Argentina’s Senate has given final legislative approval to a bill legalizing the use of cannabis oil and other marijuana derivatives for medicinal purposes, and setting up a regulatory framework for the state to prescribe and distribute them to patients.
The legislation approved by senators Wednesday also creates a medical marijuana research program at the Health Ministry, which must "guarantee free access" to cannabis oil and other derivatives to patients who join the program. The legislation was passed by the Chamber of Deputies earlier.
"In history, the big things always come in small steps," said Valeria Salech, president of a private pro−medical marijuana group called Mama Cultiva Argentina, which has argued that cannabis can radically change the quality of life for children suffering everything from HIV to epilepsy.
Her group is already lobbying to push the legislation further, to permit the families of patients to grow their own marijuana.
Under the new legislation, government agencies will be authorized to grow marijuana for research purposes and to produce cannabis oil and derivatives for patients. The state can import cannabis derivatives until they can be produced locally.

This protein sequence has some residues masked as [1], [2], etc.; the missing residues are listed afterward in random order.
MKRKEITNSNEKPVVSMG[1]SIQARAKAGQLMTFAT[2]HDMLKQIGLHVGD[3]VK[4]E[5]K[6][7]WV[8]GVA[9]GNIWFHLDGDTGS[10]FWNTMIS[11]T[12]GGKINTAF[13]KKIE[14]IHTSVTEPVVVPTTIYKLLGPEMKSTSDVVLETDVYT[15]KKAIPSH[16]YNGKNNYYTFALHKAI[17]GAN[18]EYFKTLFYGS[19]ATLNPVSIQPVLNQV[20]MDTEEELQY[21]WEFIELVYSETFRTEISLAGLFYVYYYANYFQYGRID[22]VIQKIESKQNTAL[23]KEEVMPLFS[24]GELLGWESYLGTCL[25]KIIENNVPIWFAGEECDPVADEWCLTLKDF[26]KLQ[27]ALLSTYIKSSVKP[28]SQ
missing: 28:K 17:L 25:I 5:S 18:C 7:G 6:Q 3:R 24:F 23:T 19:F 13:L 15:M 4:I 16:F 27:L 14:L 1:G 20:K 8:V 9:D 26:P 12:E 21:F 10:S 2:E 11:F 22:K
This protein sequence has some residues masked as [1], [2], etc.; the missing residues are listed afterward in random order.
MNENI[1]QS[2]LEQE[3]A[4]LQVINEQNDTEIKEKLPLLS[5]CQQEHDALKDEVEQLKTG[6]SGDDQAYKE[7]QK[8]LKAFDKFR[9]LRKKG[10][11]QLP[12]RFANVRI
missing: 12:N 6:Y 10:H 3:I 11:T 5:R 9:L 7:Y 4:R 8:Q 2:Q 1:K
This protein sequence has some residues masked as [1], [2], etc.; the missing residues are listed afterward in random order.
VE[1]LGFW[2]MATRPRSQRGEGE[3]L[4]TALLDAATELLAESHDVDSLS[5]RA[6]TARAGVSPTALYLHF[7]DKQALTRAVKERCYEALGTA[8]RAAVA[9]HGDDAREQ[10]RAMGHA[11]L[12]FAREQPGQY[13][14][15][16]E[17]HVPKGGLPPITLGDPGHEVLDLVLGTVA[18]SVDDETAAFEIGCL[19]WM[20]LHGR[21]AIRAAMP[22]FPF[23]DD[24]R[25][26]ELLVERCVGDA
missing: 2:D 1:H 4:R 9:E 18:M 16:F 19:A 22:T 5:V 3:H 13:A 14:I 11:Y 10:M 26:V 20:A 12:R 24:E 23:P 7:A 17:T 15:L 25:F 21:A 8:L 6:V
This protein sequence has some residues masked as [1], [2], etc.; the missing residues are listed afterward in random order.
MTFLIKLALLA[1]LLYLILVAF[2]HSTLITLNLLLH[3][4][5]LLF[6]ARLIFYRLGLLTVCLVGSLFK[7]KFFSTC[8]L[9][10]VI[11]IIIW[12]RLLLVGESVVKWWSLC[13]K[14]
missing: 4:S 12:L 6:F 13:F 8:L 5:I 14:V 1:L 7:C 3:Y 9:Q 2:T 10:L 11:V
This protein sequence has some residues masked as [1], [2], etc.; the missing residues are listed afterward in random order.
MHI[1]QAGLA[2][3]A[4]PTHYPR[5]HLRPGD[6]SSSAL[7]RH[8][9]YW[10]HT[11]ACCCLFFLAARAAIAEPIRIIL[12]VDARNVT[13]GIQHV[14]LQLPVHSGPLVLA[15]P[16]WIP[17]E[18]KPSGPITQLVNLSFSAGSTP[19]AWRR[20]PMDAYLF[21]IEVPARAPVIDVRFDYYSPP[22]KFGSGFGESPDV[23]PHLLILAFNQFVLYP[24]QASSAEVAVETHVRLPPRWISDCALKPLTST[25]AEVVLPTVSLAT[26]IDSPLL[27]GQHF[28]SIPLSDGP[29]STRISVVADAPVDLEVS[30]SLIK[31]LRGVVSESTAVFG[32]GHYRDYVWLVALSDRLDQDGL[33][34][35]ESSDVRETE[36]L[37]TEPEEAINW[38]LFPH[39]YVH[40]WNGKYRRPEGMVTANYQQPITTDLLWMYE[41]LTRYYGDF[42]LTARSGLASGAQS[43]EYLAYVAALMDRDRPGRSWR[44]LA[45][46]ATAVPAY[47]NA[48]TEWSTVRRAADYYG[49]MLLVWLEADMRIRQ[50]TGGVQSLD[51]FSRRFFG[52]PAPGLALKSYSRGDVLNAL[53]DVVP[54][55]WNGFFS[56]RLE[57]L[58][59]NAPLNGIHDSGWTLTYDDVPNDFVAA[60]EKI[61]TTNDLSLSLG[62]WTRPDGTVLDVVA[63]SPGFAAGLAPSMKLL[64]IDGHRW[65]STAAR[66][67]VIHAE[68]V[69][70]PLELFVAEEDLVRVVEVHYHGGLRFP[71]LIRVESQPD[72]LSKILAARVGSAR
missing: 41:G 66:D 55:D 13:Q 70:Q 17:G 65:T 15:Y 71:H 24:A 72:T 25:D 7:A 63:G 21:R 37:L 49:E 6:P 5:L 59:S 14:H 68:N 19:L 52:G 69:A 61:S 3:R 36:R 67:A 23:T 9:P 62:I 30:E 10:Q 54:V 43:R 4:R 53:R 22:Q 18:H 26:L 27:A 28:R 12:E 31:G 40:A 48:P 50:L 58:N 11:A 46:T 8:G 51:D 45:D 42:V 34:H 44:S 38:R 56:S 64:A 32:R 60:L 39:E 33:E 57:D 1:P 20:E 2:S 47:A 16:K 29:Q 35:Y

Other nations in Latin America are also debating allowing medical uses of marijuana. But Uruguay is the only country in South America that has legalized recreational pot.
In the U.S., voters in California, Massachusetts, Maine and Nevada last year approved recreational use of marijuana, joining Colorado, Washington, Oregon and Alaska. Canadian officials have recently said they hope to legalize recreational pot in 2018.
Banner photo: Veronica Fuertes embraces her daughter Violeta Penalba, who suffers with epilepsy, and is treated with marijuana, as they stand outside the Senate in Buenos Aires, Argentina March 29. The Senate voted to legalize the medicinal use of marijuana on Wednesday. (Natacha Pisarenko/Associated Press)